2. Obtain a score of at least seven when scores are entered into the cells of the Standard Matrix, at least two points of which are earned on the aptitude/intelligence test, OR
    3. Obtain a score of at least six when scores are entered into the cells of the Standard Matrix, and a Recommendation for classification as gifted from the pupil appraisal personnel who conducted the evaluation of the student in accordance with the evaluation procedures.
Talented Program:Criteria A and B must be met.A. The student must meet all screening criteria.*
Creative abilities in visual and/or performing arts grades K-12 must be demonstrated.*
Music: Criteria a or b, plus c and d, or e must be met for grades K-6. Criteria c plus d or e must be met for grades 7-12. The student must:a. Obtain a score of 35-40 on the state approved music evaluation instruments for grades K-3.b. Obtain a score of 30-35 on the state approved music evaluation instrument for grades 4-6.c. Obtain a score of 18-20 on the music interview scale.d. Obtain a score of 27-30 on the instrumental music audition scale, if performing prepared selections, or a score of 23-25 if performing improvisations for grades K- 1 2.e. Obtain a score of 33-35 on the vocal music audition scale for grades K-6 or score 47-50 on the vocal music audition scale for grades 7-12.*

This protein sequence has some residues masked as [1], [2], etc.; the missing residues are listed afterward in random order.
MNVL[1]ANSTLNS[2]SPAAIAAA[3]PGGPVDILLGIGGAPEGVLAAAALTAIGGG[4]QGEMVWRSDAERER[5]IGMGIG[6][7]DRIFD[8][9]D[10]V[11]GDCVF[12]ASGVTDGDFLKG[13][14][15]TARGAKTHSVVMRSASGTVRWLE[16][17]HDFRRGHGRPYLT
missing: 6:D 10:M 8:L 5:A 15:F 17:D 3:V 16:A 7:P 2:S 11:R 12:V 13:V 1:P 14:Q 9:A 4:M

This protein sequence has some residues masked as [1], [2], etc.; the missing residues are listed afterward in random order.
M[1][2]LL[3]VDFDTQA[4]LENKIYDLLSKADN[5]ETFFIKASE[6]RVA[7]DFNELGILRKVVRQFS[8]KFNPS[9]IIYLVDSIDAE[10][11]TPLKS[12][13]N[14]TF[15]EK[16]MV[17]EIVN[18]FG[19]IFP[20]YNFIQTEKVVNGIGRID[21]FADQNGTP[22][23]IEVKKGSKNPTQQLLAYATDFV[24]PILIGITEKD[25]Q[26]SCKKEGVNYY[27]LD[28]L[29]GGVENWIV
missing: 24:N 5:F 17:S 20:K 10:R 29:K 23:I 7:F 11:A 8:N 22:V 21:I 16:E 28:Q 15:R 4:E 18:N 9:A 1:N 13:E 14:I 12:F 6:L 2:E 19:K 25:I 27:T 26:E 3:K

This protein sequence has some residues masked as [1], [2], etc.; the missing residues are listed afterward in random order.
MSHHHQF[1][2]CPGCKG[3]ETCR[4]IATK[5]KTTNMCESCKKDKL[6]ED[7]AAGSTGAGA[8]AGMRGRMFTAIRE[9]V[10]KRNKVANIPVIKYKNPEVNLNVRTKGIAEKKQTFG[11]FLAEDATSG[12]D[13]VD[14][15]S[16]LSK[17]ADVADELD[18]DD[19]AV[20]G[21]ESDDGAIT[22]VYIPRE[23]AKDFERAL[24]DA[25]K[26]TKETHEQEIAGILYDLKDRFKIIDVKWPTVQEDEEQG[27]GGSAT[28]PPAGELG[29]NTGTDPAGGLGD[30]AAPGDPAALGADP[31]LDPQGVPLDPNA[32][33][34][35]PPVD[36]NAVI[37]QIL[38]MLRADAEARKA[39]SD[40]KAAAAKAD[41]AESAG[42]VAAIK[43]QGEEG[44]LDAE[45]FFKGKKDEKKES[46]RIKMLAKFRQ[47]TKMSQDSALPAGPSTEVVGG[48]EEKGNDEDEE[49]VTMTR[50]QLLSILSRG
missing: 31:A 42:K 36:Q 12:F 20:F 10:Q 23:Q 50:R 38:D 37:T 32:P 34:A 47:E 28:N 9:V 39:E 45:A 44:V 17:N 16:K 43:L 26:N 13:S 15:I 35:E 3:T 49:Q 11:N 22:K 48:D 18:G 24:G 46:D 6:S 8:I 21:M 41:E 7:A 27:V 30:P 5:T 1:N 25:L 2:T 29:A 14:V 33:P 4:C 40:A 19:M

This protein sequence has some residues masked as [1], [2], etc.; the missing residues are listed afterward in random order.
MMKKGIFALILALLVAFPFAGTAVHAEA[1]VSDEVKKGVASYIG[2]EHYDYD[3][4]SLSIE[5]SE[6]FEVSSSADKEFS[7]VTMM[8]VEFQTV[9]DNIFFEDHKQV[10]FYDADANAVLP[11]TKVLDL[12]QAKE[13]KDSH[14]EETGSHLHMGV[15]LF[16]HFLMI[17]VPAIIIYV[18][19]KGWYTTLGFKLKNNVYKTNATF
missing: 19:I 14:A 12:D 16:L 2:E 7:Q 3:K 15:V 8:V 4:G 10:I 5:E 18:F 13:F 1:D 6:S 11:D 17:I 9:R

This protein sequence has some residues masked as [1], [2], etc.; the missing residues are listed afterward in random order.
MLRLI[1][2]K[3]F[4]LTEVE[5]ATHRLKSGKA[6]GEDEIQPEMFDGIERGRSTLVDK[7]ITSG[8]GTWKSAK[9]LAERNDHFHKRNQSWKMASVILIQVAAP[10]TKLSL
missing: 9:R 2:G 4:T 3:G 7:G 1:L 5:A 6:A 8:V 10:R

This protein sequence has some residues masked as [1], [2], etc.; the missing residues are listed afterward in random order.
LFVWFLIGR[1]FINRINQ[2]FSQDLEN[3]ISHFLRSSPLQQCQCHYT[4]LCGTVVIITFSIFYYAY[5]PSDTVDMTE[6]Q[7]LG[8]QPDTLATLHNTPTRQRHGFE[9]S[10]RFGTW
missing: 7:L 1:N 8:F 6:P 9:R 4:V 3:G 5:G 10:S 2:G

Theater: Criteria a and b, or a and c must be met. The student must:Obtain a score of 13-15 on the theater interview scale.a. Obtain a score of 42-45 on the theater audition scale for grades K-6.b. Obtain a score of 47-50 on the theater audition scale for grades 7-12.*
Visual Arts: Criteria a and b, or c and d must be met. The student must:. Obtain a score of 12-15 on the Art Recognition Test for grades K-6.a. Obtain a score of 26-30 on the Narrative Drawing Test for grades K-6.b. Obtain a score of 26-30 on the Design Test for grades 7-12.c. Obtain a score of 42-45 on the Drawing Test for grades 7-12.State approved art, music, and theater screening instruments and evaluation instruments, are located in the Talent Evaluation Kit.
(Louisiana Departement of Education)
Terri Thornton